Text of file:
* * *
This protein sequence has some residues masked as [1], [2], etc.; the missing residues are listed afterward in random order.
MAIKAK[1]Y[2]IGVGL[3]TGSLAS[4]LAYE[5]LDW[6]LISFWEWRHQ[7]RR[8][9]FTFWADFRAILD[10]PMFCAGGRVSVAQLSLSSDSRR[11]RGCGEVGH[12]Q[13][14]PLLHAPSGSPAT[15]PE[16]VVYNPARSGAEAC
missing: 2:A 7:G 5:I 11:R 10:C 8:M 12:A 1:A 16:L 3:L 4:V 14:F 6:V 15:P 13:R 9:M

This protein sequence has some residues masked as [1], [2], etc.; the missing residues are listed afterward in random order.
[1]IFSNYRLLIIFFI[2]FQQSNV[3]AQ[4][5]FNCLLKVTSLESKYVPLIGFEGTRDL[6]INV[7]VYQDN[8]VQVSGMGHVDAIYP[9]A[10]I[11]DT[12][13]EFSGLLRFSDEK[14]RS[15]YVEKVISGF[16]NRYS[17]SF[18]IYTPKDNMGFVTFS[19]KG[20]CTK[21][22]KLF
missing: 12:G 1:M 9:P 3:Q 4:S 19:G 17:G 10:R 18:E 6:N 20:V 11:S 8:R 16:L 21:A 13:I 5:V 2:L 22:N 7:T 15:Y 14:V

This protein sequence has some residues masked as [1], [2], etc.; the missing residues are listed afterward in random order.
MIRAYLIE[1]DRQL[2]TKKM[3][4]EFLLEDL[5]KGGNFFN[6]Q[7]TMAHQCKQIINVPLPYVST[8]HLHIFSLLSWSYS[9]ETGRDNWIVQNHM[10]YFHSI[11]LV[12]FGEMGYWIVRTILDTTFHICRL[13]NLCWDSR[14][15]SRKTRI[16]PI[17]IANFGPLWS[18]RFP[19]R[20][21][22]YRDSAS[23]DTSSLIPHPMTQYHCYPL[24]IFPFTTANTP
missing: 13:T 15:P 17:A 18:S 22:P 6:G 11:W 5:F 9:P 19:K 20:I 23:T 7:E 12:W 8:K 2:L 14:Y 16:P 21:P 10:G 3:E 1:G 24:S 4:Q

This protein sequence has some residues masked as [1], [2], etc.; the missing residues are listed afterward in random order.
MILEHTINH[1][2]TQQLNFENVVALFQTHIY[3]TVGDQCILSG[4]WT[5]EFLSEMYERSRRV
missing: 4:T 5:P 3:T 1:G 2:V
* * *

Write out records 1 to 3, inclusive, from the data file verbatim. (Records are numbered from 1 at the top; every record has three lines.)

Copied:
This protein sequence has some residues masked as [1], [2], etc.; the missing residues are listed afterward in random order.
MAIKAK[1]Y[2]IGVGL[3]TGSLAS[4]LAYE[5]LDW[6]LISFWEWRHQ[7]RR[8][9]FTFWADFRAILD[10]PMFCAGGRVSVAQLSLSSDSRR[11]RGCGEVGH[12]Q[13][14]PLLHAPSGSPAT[15]PE[16]VVYNPARSGAEAC
missing: 2:A 7:G 5:I 11:R 10:C 8:M 12:A 1:A 16:L 3:L 4:V 14:F 6:V 15:P 13:R 9:M

This protein sequence has some residues masked as [1], [2], etc.; the missing residues are listed afterward in random order.
[1]IFSNYRLLIIFFI[2]FQQSNV[3]AQ[4][5]FNCLLKVTSLESKYVPLIGFEGTRDL[6]INV[7]VYQDN[8]VQVSGMGHVDAIYP[9]A[10]I[11]DT[12][13]EFSGLLRFSDEK[14]RS[15]YVEKVISGF[16]NRYS[17]SF[18]IYTPKDNMGFVTFS[19]KG[20]CTK[21][22]KLF
missing: 12:G 1:M 9:P 3:Q 4:S 19:G 17:G 10:R 18:E 6:N 20:V 11:S 8:R 16:L 21:A 13:I 5:V 2:L 22:N 7:T 15:Y 14:V

This protein sequence has some residues masked as [1], [2], etc.; the missing residues are listed afterward in random order.
MIRAYLIE[1]DRQL[2]TKKM[3][4]EFLLEDL[5]KGGNFFN[6]Q[7]TMAHQCKQIINVPLPYVST[8]HLHIFSLLSWSYS[9]ETGRDNWIVQNHM[10]YFHSI[11]LV[12]FGEMGYWIVRTILDTTFHICRL[13]NLCWDSR[14][15]SRKTRI[16]PI[17]IANFGPLWS[18]RFP[19]R[20][21][22]YRDSAS[23]DTSSLIPHPMTQYHCYPL[24]IFPFTTANTP
missing: 13:T 15:P 17:A 18:S 22:P 6:G 11:W 5:F 9:P 19:K 20:I 23:T 7:E 12:W 8:K 2:L 14:Y 16:P 21:P 10:G 3:E 1:G 24:S 4:Q